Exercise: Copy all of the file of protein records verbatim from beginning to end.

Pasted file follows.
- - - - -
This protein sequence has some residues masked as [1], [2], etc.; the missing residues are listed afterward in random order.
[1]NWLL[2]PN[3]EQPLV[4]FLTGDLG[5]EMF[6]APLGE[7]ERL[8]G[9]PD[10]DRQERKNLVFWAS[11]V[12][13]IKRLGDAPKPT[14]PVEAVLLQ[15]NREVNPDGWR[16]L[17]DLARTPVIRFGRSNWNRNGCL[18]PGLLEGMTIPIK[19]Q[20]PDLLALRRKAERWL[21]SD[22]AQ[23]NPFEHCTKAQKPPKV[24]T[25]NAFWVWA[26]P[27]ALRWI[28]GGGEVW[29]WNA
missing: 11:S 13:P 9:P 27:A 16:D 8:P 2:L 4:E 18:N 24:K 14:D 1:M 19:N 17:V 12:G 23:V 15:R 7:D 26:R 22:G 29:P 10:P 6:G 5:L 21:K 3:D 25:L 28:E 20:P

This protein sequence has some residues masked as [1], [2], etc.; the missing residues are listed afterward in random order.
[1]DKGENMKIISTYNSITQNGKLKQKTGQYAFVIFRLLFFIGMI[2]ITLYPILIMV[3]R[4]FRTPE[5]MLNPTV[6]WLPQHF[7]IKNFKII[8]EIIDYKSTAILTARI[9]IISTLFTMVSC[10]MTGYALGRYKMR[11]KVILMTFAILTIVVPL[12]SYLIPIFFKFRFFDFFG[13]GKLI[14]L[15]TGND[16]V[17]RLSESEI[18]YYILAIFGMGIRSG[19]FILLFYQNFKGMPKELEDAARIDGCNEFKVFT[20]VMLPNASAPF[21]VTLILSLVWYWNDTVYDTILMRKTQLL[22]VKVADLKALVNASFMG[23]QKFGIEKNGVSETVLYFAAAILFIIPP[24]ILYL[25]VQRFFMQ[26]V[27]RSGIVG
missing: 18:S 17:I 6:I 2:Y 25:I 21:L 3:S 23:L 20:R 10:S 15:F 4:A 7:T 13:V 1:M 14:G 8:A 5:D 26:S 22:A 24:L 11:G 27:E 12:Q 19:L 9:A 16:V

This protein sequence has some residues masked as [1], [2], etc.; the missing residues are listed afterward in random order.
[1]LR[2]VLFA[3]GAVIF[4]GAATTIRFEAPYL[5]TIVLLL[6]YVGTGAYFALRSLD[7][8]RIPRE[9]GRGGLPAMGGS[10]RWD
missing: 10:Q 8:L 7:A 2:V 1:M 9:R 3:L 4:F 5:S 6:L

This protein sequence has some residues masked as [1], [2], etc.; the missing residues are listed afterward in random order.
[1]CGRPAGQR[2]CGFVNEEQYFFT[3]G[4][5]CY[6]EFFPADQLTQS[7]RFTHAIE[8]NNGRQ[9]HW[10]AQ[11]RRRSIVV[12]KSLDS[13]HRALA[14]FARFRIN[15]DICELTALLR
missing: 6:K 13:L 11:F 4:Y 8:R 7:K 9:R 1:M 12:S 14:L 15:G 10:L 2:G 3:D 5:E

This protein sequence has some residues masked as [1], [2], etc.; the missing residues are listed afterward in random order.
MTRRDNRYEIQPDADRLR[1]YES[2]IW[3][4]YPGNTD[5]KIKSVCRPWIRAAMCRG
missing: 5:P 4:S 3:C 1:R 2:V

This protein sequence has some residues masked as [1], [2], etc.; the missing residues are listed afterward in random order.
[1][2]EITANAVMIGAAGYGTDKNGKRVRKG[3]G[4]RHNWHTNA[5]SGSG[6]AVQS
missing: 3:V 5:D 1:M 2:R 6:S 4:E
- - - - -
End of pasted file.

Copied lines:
This protein sequence has some residues masked as [1], [2], etc.; the missing residues are listed afterward in random order.
[1]NWLL[2]PN[3]EQPLV[4]FLTGDLG[5]EMF[6]APLGE[7]ERL[8]G[9]PD[10]DRQERKNLVFWAS[11]V[12][13]IKRLGDAPKPT[14]PVEAVLLQ[15]NREVNPDGWR[16]L[17]DLARTPVIRFGRSNWNRNGCL[18]PGLLEGMTIPIK[19]Q[20]PDLLALRRKAERWL[21]SD[22]AQ[23]NPFEHCTKAQKPPKV[24]T[25]NAFWVWA[26]P[27]ALRWI[28]GGGEVW[29]WNA
missing: 11:S 13:P 9:P 27:A 16:D 8:P 2:L 4:E 18:N 24:K 14:D 1:M 19:N 17:V 12:G 23:V 15:R 7:D 26:R 22:G 29:P 10:P 6:G 5:L 21:K 3:D 25:L 28:E 20:P

This protein sequence has some residues masked as [1], [2], etc.; the missing residues are listed afterward in random order.
[1]DKGENMKIISTYNSITQNGKLKQKTGQYAFVIFRLLFFIGMI[2]ITLYPILIMV[3]R[4]FRTPE[5]MLNPTV[6]WLPQHF[7]IKNFKII[8]EIIDYKSTAILTARI[9]IISTLFTMVSC[10]MTGYALGRYKMR[11]KVILMTFAILTIVVPL[12]SYLIPIFFKFRFFDFFG[13]GKLI[14]L[15]TGND[16]V[17]RLSESEI[18]YYILAIFGMGIRSG[19]FILLFYQNFKGMPKELEDAARIDGCNEFKVFT[20]VMLPNASAPF[21]VTLILSLVWYWNDTVYDTILMRKTQLL[22]VKVADLKALVNASFMG[23]QKFGIEKNGVSETVLYFAAAILFIIPP[24]ILYL[25]VQRFFMQ[26]V[27]RSGIVG
missing: 18:S 17:I 6:I 2:Y 25:I 21:L 3:S 23:L 20:R 10:S 15:F 4:A 7:T 13:V 1:M 14:G 8:A 5:D 26:S 22:A 24:L 11:G 27:E 12:Q 19:L 9:A 16:V

This protein sequence has some residues masked as [1], [2], etc.; the missing residues are listed afterward in random order.
[1]LR[2]VLFA[3]GAVIF[4]GAATTIRFEAPYL[5]TIVLLL[6]YVGTGAYFALRSLD[7][8]RIPRE[9]GRGGLPAMGGS[10]RWD
missing: 10:Q 8:L 7:A 2:V 1:M 9:R 3:L 4:F 5:S 6:L

This protein sequence has some residues masked as [1], [2], etc.; the missing residues are listed afterward in random order.
[1]CGRPAGQR[2]CGFVNEEQYFFT[3]G[4][5]CY[6]EFFPADQLTQS[7]RFTHAIE[8]NNGRQ[9]HW[10]AQ[11]RRRSIVV[12]KSLDS[13]HRALA[14]FARFRIN[15]DICELTALLR
missing: 6:K 13:L 11:F 4:Y 8:R 7:K 9:R 1:M 12:S 14:L 15:G 10:L 2:G 3:D 5:E

This protein sequence has some residues masked as [1], [2], etc.; the missing residues are listed afterward in random order.
MTRRDNRYEIQPDADRLR[1]YES[2]IW[3][4]YPGNTD[5]KIKSVCRPWIRAAMCRG
missing: 5:P 4:S 3:C 1:R 2:V

This protein sequence has some residues masked as [1], [2], etc.; the missing residues are listed afterward in random order.
[1][2]EITANAVMIGAAGYGTDKNGKRVRKG[3]G[4]RHNWHTNA[5]SGSG[6]AVQS
missing: 3:V 5:D 1:M 2:R 6:S 4:E